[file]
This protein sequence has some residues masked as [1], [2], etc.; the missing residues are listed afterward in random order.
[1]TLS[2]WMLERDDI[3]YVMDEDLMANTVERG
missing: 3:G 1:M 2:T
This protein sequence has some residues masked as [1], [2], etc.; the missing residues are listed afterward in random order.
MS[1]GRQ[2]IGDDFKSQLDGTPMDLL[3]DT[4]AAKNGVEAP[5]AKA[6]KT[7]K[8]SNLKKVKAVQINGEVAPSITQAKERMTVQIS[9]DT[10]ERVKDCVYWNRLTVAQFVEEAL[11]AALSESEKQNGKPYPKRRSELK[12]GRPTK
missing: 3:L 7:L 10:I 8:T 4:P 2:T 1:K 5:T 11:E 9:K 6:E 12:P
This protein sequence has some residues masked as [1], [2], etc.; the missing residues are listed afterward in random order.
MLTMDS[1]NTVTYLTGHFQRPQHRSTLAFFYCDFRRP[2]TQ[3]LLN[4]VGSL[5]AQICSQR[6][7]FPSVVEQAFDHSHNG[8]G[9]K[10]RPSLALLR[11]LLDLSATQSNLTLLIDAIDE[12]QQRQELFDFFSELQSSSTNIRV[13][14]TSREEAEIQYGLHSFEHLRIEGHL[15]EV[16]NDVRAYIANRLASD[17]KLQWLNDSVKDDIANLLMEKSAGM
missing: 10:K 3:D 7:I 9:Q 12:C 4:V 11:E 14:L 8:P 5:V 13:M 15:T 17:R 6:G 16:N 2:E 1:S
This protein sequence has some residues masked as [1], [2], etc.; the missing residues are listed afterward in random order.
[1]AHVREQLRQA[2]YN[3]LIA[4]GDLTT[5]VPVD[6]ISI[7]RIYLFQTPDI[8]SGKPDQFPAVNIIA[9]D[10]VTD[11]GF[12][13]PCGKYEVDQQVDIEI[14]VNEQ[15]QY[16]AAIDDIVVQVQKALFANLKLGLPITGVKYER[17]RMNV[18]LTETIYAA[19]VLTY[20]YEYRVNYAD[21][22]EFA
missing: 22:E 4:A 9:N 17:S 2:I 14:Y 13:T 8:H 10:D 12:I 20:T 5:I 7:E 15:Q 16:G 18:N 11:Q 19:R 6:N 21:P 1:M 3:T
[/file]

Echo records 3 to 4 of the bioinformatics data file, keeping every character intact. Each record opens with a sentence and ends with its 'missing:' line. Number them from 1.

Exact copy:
This protein sequence has some residues masked as [1], [2], etc.; the missing residues are listed afterward in random order.
MLTMDS[1]NTVTYLTGHFQRPQHRSTLAFFYCDFRRP[2]TQ[3]LLN[4]VGSL[5]AQICSQR[6][7]FPSVVEQAFDHSHNG[8]G[9]K[10]RPSLALLR[11]LLDLSATQSNLTLLIDAIDE[12]QQRQELFDFFSELQSSSTNIRV[13][14]TSREEAEIQYGLHSFEHLRIEGHL[15]EV[16]NDVRAYIANRLASD[17]KLQWLNDSVKDDIANLLMEKSAGM
missing: 10:K 3:D 7:I 9:Q 12:C 4:V 11:E 14:L 8:P 5:V 13:M 15:T 17:R 6:G 16:N 2:E 1:S
This protein sequence has some residues masked as [1], [2], etc.; the missing residues are listed afterward in random order.
[1]AHVREQLRQA[2]YN[3]LIA[4]GDLTT[5]VPVD[6]ISI[7]RIYLFQTPDI[8]SGKPDQFPAVNIIA[9]D[10]VTD[11]GF[12][13]PCGKYEVDQQVDIEI[14]VNEQ[15]QY[16]AAIDDIVVQVQKALFANLKLGLPITGVKYER[17]RMNV[18]LTETIYAA[19]VLTY[20]YEYRVNYAD[21][22]EFA
missing: 22:E 4:A 9:N 17:S 2:I 14:Y 13:T 8:H 10:D 12:I 20:T 5:I 7:E 15:Q 16:G 18:N 11:Q 19:R 6:N 21:P 1:M 3:T